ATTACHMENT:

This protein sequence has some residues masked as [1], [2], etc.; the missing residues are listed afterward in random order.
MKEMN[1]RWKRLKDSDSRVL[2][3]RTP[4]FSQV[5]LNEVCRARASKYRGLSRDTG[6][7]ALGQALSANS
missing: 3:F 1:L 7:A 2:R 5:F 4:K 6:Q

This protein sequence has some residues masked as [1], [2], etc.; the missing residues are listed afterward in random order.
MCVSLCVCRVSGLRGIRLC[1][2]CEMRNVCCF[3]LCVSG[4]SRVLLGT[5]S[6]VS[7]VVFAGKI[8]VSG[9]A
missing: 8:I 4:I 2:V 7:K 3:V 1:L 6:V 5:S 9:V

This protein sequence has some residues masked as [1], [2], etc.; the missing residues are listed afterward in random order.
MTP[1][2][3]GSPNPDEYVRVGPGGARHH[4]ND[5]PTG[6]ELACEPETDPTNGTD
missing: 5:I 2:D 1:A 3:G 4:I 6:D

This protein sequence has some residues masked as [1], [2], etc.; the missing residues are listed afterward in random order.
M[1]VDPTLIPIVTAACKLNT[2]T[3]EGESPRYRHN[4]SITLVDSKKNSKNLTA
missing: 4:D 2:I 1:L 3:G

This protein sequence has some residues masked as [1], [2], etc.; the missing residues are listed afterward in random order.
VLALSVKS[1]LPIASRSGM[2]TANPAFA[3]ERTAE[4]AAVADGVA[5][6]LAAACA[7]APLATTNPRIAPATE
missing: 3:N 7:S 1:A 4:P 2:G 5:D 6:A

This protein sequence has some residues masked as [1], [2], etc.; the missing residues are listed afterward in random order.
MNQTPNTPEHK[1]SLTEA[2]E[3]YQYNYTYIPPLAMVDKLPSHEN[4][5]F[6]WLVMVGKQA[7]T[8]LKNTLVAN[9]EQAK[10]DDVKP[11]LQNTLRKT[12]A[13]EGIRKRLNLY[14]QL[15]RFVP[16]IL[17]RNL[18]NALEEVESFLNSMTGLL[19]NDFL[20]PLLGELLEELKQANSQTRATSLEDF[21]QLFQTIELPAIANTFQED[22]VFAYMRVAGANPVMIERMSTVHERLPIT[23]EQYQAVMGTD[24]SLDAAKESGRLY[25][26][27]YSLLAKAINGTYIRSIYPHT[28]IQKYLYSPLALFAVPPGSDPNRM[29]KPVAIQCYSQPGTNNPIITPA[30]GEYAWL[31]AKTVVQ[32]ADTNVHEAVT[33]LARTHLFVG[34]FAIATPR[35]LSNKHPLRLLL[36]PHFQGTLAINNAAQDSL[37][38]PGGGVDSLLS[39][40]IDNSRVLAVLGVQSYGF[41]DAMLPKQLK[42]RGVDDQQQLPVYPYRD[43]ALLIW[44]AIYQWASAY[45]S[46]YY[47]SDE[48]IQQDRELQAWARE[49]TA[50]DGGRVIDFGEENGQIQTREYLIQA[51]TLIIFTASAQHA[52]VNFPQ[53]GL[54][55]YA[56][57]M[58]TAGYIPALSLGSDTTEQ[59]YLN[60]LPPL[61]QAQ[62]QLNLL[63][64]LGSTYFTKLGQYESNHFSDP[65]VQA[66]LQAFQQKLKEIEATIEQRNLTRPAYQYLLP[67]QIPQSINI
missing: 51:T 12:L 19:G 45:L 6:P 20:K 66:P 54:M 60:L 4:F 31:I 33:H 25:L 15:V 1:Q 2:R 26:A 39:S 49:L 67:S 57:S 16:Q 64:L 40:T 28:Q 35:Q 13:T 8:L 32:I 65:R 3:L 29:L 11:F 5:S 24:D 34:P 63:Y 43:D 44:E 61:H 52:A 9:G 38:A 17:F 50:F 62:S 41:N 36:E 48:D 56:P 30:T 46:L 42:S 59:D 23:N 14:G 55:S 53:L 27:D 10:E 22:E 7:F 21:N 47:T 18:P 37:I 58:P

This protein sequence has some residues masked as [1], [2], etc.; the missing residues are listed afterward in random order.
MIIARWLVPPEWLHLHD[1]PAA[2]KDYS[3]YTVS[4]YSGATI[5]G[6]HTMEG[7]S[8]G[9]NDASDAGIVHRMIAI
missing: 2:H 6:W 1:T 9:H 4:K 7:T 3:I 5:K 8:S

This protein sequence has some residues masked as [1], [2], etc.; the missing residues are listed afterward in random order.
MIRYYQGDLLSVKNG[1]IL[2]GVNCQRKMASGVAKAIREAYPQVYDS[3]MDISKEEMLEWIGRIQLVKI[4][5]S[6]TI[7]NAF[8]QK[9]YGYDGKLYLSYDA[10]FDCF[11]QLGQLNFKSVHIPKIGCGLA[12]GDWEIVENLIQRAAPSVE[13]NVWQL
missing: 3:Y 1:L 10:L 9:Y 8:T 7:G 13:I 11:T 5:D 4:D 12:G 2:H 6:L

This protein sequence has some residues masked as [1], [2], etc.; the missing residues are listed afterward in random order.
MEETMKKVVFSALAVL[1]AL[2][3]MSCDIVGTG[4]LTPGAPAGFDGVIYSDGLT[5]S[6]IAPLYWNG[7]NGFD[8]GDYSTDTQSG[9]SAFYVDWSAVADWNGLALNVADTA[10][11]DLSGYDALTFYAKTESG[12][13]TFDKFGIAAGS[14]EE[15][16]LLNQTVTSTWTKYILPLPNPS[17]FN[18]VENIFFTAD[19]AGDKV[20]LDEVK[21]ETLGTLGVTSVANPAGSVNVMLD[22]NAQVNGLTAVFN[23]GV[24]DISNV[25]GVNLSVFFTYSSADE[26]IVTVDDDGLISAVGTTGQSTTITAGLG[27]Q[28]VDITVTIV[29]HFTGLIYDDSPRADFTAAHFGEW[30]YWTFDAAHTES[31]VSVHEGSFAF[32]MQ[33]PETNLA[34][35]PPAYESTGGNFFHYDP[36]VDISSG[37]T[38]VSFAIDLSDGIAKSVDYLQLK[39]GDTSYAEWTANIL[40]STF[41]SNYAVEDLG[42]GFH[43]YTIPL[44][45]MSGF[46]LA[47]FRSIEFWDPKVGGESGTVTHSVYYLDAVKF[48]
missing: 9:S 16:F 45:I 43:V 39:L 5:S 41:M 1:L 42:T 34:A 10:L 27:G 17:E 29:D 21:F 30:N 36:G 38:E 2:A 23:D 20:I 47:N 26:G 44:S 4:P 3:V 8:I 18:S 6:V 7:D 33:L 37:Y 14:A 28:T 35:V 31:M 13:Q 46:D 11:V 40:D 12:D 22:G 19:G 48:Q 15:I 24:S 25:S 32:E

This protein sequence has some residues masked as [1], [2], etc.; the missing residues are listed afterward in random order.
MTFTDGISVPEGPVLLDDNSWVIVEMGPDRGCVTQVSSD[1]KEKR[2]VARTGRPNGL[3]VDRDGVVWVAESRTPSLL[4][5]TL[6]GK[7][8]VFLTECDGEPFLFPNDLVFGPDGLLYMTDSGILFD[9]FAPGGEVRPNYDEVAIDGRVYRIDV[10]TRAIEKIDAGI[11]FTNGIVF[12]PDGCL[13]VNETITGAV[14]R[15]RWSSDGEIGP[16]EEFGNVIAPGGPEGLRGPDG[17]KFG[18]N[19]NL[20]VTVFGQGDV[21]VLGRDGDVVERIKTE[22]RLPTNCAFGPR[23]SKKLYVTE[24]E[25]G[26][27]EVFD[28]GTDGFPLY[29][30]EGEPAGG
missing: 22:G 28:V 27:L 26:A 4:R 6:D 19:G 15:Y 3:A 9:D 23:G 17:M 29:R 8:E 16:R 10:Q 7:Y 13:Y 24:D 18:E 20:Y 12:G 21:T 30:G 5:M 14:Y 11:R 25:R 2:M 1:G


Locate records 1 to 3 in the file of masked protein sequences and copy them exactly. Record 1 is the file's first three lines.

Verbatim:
This protein sequence has some residues masked as [1], [2], etc.; the missing residues are listed afterward in random order.
MKEMN[1]RWKRLKDSDSRVL[2][3]RTP[4]FSQV[5]LNEVCRARASKYRGLSRDTG[6][7]ALGQALSANS
missing: 3:F 1:L 7:A 2:R 5:F 4:K 6:Q

This protein sequence has some residues masked as [1], [2], etc.; the missing residues are listed afterward in random order.
MCVSLCVCRVSGLRGIRLC[1][2]CEMRNVCCF[3]LCVSG[4]SRVLLGT[5]S[6]VS[7]VVFAGKI[8]VSG[9]A
missing: 8:I 4:I 2:V 7:K 3:V 1:L 6:V 5:S 9:V

This protein sequence has some residues masked as [1], [2], etc.; the missing residues are listed afterward in random order.
MTP[1][2][3]GSPNPDEYVRVGPGGARHH[4]ND[5]PTG[6]ELACEPETDPTNGTD
missing: 5:I 2:D 1:A 3:G 4:I 6:D